In November 2008, the parliament adopted a set of constitutional amendments that included a removal of presidential term limits. The parliament approved the proposed amendments by a wide margin with minimal debate. President Bouteflika won a third term in the April 9, 2009, elections with, officially, 90.2% of the vote. Opposition members again complained of unfair media coverage and irregularities during voting, and some parties boycotted the vote.
Restrictions on freedom of assembly and association significantly impaired political party activities and significantly limited citizens' ability to change the government peacefully through elections. Some opposition parties boycotted the election, arguing restrictions on freedom of association skewed the election outcome in favor of the incumbent. A state of emergency implemented in 1992 remained in effect during the year, although the government mostly enforced provisions restricting assembly and association. Civilian authorities generally maintained effective control of the security forces.
In keeping with its amended Constitution, the Algerian Government espouses participatory democracy and free-market competition. The government has stated that it will continue to open the political process and encourage the creation of political institutions.
Presidential elections took place in April 2009. To the surprise of no one, Algerian President Abdelaziz Bouteflika was elected to a third term on April 9. Election observers from the Arab League, African Union, and Organization of the Islamic Conference stated in a press conference that the 09 April 2009 election was fair and transparent. The carefully choreographed and heavily controlled election produced official results the main opposition leader called "Brezhnevian." Interior Minister Noureddine Yazid Zerhouni announced in a press conference on April 10 that a record 74.54 percent of over 20 million eligible voters participated in the election, with Bouteflika receiving 90.24 percent of the votes. Opposition parties and defeated candidates have placed actual turnout figures at between 18 and 55 percent, while informal US Embassy observations indicated that the vast majority of polling stations were empty across the capital, with actual turnout at 25-30 percent at most.
After the final vote tally, Zerhouni said Bouteflika landed 90.24 percent of the vote, followed by Worker's Party (PT) candidate Louisa Hanoune with a distant 4.22 percent, the Algerian National Front's (FNA) Moussa Touati with 2.31 percent, El Islah's Djahid Younsi with 1.37 percent, Ali Fouzi Rebaine of Ahd 54 with 0.93 percent, and Mohamed Said of the unregistered Party for Liberty and Justice (PLJ) in last place with 0.92 percent.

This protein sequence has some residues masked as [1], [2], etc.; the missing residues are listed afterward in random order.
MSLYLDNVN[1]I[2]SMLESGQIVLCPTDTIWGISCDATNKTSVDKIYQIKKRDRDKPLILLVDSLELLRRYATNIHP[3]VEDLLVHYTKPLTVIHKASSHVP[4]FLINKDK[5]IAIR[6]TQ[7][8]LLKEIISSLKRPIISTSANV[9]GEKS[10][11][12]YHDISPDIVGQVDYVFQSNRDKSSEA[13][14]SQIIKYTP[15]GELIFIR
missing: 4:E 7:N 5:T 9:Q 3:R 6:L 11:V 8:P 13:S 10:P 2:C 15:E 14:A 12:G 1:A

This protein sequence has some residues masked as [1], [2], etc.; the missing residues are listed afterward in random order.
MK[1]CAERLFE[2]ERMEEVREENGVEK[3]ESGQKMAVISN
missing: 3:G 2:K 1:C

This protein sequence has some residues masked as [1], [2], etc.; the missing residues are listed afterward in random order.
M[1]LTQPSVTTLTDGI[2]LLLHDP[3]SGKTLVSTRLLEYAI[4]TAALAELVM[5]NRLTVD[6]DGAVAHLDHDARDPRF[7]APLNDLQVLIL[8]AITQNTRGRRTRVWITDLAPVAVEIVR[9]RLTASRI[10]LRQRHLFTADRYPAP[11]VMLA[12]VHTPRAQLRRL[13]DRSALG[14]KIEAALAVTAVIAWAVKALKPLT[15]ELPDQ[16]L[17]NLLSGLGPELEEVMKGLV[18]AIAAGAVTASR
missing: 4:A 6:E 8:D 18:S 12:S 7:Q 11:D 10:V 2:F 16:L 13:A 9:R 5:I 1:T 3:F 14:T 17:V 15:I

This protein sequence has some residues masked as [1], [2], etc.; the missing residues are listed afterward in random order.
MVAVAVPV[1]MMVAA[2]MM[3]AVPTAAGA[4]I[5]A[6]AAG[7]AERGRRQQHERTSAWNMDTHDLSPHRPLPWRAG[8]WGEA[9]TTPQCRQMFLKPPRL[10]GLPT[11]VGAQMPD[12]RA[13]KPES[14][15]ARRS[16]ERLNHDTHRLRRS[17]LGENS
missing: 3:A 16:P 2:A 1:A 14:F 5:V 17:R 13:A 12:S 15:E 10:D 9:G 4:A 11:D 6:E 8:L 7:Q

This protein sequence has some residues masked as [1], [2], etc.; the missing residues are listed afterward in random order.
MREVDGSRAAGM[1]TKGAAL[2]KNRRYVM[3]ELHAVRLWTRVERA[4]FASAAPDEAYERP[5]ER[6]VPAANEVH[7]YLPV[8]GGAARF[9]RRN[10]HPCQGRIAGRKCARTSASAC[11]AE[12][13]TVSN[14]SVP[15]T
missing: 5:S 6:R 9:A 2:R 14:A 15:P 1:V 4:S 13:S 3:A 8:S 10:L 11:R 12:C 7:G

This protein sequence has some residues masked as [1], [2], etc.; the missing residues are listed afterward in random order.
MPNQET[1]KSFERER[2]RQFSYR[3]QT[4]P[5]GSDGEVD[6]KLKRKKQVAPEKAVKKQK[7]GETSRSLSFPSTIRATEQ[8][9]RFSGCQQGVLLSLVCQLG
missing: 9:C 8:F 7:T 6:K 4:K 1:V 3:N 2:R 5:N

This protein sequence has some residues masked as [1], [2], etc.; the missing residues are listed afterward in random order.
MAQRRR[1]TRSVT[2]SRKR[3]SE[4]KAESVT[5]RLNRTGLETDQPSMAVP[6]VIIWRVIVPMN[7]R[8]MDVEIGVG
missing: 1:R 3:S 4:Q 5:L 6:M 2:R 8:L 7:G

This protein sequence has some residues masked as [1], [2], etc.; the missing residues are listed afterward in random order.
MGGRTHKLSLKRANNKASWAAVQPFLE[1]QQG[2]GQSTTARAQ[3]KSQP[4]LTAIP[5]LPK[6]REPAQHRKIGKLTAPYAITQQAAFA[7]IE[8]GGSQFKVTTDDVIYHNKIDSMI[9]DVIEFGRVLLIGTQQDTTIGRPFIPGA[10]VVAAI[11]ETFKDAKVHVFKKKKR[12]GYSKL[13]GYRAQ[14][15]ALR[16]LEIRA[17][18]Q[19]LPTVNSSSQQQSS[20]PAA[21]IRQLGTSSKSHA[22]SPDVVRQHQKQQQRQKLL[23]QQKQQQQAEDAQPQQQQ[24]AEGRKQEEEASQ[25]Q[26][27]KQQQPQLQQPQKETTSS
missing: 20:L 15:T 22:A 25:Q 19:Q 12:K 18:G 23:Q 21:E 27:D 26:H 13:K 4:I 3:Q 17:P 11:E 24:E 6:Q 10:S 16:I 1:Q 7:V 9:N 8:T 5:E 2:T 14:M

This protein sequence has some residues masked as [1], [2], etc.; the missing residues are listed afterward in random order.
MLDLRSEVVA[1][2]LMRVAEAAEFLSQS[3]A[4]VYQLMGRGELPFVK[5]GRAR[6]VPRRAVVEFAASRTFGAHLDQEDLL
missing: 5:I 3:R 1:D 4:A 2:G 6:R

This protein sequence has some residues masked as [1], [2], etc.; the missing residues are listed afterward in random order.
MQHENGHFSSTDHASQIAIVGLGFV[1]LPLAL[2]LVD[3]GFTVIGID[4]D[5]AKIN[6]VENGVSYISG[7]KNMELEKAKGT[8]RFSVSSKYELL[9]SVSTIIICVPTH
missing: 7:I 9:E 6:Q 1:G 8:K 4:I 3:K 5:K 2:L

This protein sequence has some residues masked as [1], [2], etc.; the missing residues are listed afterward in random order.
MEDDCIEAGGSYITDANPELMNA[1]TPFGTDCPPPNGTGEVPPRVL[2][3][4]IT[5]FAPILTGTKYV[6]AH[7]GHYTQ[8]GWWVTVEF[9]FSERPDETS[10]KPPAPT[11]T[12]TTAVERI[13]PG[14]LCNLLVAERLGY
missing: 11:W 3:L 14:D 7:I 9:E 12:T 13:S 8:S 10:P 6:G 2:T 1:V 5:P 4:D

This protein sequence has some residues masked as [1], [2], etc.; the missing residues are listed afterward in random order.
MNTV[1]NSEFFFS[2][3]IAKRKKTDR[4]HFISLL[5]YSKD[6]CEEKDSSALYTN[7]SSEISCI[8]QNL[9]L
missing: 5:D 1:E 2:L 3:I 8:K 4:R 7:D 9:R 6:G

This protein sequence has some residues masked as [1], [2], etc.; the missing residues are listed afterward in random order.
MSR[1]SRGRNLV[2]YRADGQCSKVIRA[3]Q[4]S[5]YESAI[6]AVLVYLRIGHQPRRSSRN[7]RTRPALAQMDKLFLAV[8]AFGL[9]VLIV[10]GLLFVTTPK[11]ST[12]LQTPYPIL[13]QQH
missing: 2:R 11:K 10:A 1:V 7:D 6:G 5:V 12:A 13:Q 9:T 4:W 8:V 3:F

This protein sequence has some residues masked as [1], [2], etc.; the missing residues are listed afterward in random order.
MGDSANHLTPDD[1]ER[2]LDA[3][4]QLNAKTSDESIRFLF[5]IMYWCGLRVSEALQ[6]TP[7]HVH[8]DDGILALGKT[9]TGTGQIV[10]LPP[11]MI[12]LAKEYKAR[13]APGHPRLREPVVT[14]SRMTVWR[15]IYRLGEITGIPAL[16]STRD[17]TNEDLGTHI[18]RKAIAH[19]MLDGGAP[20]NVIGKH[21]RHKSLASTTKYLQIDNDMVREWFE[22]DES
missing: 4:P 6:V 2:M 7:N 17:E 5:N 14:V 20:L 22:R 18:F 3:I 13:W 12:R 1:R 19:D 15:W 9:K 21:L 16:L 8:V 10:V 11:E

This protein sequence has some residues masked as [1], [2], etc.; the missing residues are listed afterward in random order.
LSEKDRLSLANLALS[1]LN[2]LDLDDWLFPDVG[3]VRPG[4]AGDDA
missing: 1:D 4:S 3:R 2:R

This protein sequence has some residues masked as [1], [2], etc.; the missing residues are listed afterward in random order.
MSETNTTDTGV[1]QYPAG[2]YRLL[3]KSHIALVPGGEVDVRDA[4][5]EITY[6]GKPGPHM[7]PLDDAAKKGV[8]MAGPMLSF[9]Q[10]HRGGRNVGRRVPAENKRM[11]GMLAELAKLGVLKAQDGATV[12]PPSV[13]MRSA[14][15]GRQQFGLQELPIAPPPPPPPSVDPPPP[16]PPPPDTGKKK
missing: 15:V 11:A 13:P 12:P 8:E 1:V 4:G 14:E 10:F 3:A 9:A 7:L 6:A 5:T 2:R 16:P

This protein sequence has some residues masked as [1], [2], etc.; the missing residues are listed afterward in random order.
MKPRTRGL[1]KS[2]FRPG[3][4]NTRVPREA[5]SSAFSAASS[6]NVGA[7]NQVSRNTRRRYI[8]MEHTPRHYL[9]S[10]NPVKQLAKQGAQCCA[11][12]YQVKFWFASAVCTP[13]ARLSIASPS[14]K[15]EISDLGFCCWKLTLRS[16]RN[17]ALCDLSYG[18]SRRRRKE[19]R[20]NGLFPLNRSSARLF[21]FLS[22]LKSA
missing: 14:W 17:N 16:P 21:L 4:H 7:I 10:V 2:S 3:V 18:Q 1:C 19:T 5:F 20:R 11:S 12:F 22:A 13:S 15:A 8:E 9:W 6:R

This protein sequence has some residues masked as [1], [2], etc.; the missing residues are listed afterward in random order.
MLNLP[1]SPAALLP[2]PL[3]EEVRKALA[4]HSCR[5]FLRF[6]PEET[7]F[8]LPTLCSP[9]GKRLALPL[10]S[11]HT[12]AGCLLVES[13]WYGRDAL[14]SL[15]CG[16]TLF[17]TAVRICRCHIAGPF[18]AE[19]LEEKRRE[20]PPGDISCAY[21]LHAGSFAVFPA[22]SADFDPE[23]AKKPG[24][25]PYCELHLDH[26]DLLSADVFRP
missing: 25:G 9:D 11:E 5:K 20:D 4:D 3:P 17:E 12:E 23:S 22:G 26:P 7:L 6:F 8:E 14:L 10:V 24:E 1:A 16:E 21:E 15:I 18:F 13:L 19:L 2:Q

As many observers here predicted before the election, the official turnout figure has stirred more controversy than the election result itself. Two hours after the polls closed on election day, Zerhouni put turnout at 74.11 percent, revising the number slightly upward the next day. State-run television (ENTV) and the pages of the regime newspaper El Moudjahid ran images depicting crowds of voters queuing outside Algiers polling stations. But anecdotal reports of voter activity suggested Zerhouni's figure to be greatly exaggerated. The crowds of voters on state media appeared dressed for cold weather, while April 9 was generally warm and sunny, suggesting that officials used archive footage from previous elections. The opposition Rally for Culture and Democracy (RCD) charged that at several polling stations, the Interior Ministry bussed in loyal voters such as plainclothes police to create an optic that matched the desired turnout result.
Some international experts commented that observers monitored only election-day procedures and were not on the ground to evaluate preelection activities. Others noted that the complexity of some election procedures created room for fraud and government influence. Two opposition parties, the Rally for Culture and Democracy (RCD) and the Socialist Forces Front (FFS), boycotted the election, arguing that restrictions on freedom of association disadvantaged potential challengers and made the outcome of the election a foregone conclusion. The LADDH pointed to a lack of critical debate in the media and favorable treatment of the incumbent by state-owned media.
There were complaints during the three-week campaign period that public areas dedicated to election propaganda did not display each candidate's materials equally. Some candidates reported interference from local election committees when organizing meetings with voters and filed complaints with the National Election Commission. On March 21, the Party of Liberty and Justice (PLJ) reported that one of its campaign buses was vandalized by a group of youths as PLJ's candidate left a meeting with supporters in the Algiers suburb of Bab El Oued. On March 29, authorities arrested an FFS official in Tizi Ouzou for distributing pamphlets calling for a boycott of the election. On April 4, police blocked a group of RCD party members who attempted to march in an Algiers suburb to encourage voters to boycott the election. In general all candidates received equal access to television and radio media as stipulated in the electoral code.